Date of Award
Doctor of Ministry (DMin)
Phil Newell, DMin
Ekaterina Lomperis, PhD
MaryKate Morse, PhD
Generations X (“Gen X”), Y (“Millennial”), and Z (“iGen”) are not being formed in the faith by many mainline protestant congregations, such as the Presbyterian Church (USA) in the Pacific Northwest, as evidenced by their absence. Practices of applied intentional intergenerational Christian formation are vital for being formed in and passing on the faith to subsequent generations. This can take place in worship, Christian education, spiritual formation activities and missional service.
Foundational for the author’s approach to the problem is how shifts in culture, theology, learning theories, and spiritual formation intersect with the cyclical pattern of generation theory, including related life stages, cultural Turnings, and intergenerational relationship challenges between some of the repeating generation types. Introducing all of the above in the context of a small rural congregation sets the stage in chapter 1. Chapter 2 provides a summary of generation theory. Undergirded by generation theory insights, chapter 3 addresses the influence and impact of religious education and leadership theories that inform spiritual formation as a whole. Intentional integration of Intergenerational Christian Formation (IGCF) practices is introduced.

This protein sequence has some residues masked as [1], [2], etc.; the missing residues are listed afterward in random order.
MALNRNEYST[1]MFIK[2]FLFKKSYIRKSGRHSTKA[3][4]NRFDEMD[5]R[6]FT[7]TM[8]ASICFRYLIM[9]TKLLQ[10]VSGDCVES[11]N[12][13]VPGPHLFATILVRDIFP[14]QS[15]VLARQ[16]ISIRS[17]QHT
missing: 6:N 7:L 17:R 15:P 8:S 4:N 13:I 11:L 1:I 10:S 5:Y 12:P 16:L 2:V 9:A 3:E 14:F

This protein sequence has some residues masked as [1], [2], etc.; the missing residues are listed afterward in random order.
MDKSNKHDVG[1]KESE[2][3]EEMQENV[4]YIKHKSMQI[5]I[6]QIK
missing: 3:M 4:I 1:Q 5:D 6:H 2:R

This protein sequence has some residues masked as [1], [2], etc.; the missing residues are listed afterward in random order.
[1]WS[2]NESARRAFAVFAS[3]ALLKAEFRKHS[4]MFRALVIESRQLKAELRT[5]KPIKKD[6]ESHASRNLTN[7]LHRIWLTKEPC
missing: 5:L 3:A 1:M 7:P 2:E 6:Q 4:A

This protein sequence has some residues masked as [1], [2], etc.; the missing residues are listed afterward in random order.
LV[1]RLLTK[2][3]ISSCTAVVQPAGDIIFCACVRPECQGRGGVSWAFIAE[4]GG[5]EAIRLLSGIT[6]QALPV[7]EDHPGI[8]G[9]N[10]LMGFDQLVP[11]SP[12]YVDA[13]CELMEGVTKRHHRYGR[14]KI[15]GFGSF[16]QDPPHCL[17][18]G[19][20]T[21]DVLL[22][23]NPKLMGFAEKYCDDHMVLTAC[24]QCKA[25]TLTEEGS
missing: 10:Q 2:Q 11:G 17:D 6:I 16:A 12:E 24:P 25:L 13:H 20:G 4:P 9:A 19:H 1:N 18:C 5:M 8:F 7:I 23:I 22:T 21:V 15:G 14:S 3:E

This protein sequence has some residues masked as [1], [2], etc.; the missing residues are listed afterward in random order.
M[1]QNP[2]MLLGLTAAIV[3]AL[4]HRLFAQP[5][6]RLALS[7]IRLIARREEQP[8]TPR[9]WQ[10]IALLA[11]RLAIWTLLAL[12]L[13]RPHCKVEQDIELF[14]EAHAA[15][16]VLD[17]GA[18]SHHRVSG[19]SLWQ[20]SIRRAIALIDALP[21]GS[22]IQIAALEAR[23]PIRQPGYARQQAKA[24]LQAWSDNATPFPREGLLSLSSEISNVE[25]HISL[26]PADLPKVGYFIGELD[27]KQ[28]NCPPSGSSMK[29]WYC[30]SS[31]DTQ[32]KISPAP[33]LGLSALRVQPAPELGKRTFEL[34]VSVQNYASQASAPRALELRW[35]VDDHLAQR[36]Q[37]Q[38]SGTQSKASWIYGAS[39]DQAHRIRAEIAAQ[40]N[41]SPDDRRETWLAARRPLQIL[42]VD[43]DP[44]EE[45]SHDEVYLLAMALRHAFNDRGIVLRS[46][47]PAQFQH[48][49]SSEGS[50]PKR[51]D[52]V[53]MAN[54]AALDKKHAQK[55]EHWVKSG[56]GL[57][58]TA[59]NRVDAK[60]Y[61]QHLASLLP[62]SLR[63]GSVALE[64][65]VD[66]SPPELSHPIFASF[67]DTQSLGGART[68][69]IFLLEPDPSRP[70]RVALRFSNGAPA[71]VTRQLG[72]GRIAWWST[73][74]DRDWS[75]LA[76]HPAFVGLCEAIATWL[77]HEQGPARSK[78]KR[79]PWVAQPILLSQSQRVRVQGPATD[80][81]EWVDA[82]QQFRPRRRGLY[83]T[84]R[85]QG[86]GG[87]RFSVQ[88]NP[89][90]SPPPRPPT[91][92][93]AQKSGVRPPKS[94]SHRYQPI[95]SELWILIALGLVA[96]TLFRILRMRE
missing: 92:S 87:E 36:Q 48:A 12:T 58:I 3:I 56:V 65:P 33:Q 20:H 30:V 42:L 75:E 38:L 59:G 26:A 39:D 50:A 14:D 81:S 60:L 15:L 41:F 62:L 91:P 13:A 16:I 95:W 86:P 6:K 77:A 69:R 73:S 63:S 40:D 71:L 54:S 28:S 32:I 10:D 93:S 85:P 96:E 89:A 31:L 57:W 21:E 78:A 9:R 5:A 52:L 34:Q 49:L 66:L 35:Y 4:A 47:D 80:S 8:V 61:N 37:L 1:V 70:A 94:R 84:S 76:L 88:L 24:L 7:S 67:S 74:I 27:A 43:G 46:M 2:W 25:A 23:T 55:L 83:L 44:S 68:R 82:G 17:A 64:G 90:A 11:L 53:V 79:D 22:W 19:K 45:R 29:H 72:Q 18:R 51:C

In chapter 4, Biblical and theological foundations for IGCF are addressed. In chapter 5, the intersection of generation theory, learning theories, and leadership theories are woven together to undergird development of applied intergenerational Christian formation. Finally, in chapter 6, examples of applied intergenerational Christian formation experiences are offered for experimentation moving forward, with some critical analysis of experiments undertaken in the small church context introduced in the first chapter.
Crane, Scott, "Intergenerational Formation as a Tool for Main Line Protestant Revitalization" (2020). Doctor of Ministry. 372.